Plutonium project may be delayed by Russia
COLUMBIA -The federal government's plan to convert surplus weapons-grade plutonium at Savannah River Site in Aiken may be delayed because of lack of progress in a similar Russian program, federal budget documents say.
The $4 billion program, which would convert plutonium into fuel for commercial nuclear reactors, began in 2000 when the United States and Russia agreed to each dispose of 34 metric tons of plutonium into mixed-oxide fuel, or MOX.
Ed Lyman, the president of Nuclear Control Institute, a Washington nonproliferation group, said the agency's statement in its budget is "the first admission that the two programs are getting so out of whack that it may actually require the U.S. to slow down its program here."
Spinal cord research fund hits $1.4 million
CHARLESTON -A state fund set up for spinal cord injury research has collected $1.4 million in a little more than two years with fines paid by South Carolina's drunken drivers.
The General Assembly established the Spinal Cord Injury Research Fund in July 2000 in response to the state's high rate of spinal cord injuries, which were 22 percent higher than the national average.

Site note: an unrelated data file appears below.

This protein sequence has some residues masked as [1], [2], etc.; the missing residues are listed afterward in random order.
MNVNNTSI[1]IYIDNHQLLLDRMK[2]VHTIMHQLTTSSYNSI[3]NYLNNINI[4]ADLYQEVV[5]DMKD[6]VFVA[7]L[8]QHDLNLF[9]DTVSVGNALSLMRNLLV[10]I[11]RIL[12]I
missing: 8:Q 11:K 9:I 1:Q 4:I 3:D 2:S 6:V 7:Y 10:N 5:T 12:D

Mom's business cards raise ethics questions
COLUMBIA -Lt. Gov. Andre Bauer is answering questions about ethics after his mother's real estate business cards were printed featuring her name along with the official state seal and these words: "Lt. Governor's Mom."
Mr. Bauer said he asked his mother, Jill Westbury Bauer, to throw out the cards in January, when he found out she was distributing them.
The cards are not a violation of state ethics laws because Mr. Bauer's mother is not considered his immediate family, said Cathy Hazelwood, the general counsel for the South Carolina Ethics Commission.
Official hopes debate on start date will end
COLUMBIA -The chairman of the state Education Board hopes the push to start schools in early August will end now that pupils are set to take the Palmetto Achievement Challenge Test later in the school year.
Chairman Greg Killian, of Myrtle Beach, said Saturday that state Superintendent Inez Tenenbaum told him she will hold the test in the week of May 12 next school year.
Schools have been starting earlier to allow time to prepare for the PACT because pupils' results are used to grade schools.
The state's tourism industry has pressured school officials and legislators to start school closer to Labor Day to extend the summer season, Mr. Killian said.